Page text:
# Adjustment

The method of modifying observations to account for external factors that may distort or skew associations in observations.
## Adjusted Measure of Association

In the following case-control study of HIV seroconversion (Li 1997), we are looking at the effectiveness of AZT in preventing HIV seroconversion after a needlestick in health care workers.
The context is that needlesticks among health care workers from patients with HIV disease are unfortunately all too common. The question is whether taking the drug called AZT right after a needlestick can prevent the healthcare worker from becoming infected with HIV.
- Attempts to address this question with a RCT did not work because no doctor or nurse wanted to be randomized to the placebo group.
- However, there was no evidence for many years whether taking antiretroviral therapy, replete with its toxicity, would do any good in preventing HIV acquisition.
- So, this had to be sorted out observationally and luckily there were at least some doctors and nurses who did not elect to use AZT such that we have some variability to work with.

So, the exposure in question is the use of AZT and the outcome is the occurrence of HIV. Cases were health care workers who had acquired HIV after a needlestick and controls were health care workers who did not acquire HIV after a needlestick.
- In the crude analysis, the OR was 0.61, which by the way was not statistically significant, i.e. no strong evidence of a benefit from AZT.
- When the authors stratified by the severity of the needlestick, look at the stratum specific estimates; they are much lower. The first thing to decide is whether interaction is present. What do you think?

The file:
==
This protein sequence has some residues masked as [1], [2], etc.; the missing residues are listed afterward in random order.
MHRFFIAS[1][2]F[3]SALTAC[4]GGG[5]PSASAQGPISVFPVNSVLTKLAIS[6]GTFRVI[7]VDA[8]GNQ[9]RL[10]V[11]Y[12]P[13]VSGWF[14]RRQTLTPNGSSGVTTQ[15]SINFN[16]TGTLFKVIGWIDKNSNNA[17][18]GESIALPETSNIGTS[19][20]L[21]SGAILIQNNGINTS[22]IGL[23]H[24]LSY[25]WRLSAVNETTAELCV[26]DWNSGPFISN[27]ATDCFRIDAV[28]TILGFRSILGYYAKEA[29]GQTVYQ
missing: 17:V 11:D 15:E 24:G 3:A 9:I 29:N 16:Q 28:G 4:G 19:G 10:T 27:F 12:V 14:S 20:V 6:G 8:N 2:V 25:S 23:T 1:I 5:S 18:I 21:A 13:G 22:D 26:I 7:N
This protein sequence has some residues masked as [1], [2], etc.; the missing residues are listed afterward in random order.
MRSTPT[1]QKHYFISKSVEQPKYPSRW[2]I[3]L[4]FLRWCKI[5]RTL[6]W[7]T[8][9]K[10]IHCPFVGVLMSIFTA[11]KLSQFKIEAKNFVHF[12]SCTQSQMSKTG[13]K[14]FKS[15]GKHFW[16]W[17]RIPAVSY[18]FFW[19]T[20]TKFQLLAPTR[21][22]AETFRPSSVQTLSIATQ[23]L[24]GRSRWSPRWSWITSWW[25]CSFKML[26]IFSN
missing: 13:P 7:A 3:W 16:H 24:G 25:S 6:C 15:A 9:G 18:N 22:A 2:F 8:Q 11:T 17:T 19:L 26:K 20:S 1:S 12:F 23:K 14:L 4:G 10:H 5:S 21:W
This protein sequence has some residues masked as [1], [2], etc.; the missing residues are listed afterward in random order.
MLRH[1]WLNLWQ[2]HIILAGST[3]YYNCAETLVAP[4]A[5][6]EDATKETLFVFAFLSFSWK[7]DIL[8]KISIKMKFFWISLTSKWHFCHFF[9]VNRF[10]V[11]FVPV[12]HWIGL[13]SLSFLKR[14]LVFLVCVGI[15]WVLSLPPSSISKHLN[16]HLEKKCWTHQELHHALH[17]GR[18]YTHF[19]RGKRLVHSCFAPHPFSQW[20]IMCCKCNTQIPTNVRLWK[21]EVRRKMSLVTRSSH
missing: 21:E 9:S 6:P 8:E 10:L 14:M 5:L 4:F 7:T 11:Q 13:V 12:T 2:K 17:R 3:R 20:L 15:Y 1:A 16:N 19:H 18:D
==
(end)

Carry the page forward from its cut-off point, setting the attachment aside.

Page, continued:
Well, this is a big difference in magnitude but note how few cases there are in the minor needlestick severity group. What would you want to do at this point?
- When we look at a statistical test of heterogeneity, we see a p value of 0.44 showing that chance could have easily caused this difference between strata.
- So, the authors did not decide to declare that there was any important interaction.
- Remember, although it is more interesting, it is also always more complicated to report interaction. That said, is there confounding here? How do you know? To determine the adjusted measure of association, we have to form a summary estimate of the two strata.

### Summary Estimate

To determine the adjusted measure of association for the effect modifier, we have to form a summary estimate of the two strata.
To do this, we will form a weighted average of the stratum-specific estimates.

In other words, we will assign weights to the various strata and then take an average of the strata using these weights.
- We take the measure of association in each stratum and multiply by the weight and then divide by the total sum of the weights.

A simple mean is an example of a weighted average where all the weights are 1.

## Methods for Calculating Summary Adjusted Estimators

In our example, we know that the weighted average is going to be somewhere between 0.0 and 0.35, but where exactly is it going to be?
- So, how are we going to weight these two strata?
- Would you give them equal weight?
- Weight according to sample size?
- No. of cases?
- Variance?

**Two methods for calculating summary adjusted estimators:**
## Interpretation of the Adjusted Estimate

Is confounding present or is there a third variable?
In the example of AZT use:
1 - Compare adjusted estimate to crude estimate
- e.g. compare ORMH (= 0.30) to ORcrude (= 0.61)

2 - If adjusted measure **differs meaningfully** from crude estimate, then confounding is present
- e.g., does ORMH = 0.30 “differ meaningfully” from ORcrude = 0.61?

What does **differs meaningfully** mean?
- This a matter of judgement based on
**biologic/clinical sense** rather than on a statistical test.
- This is
**no one correct answer**
- The objective is to
**remove bias**.
- You need to be conservative - a
**10% change from the crude** is often used,
- Your threshold needs to be
**stated a priori** and included in your methods section.

## References

Li, R. W., & Wong, J. B. (1997). Postexposure treatment of HIV. *N Engl J Med*, 337(7), 499-500; author reply 501.

*Jeff Martin, MD*
## See Also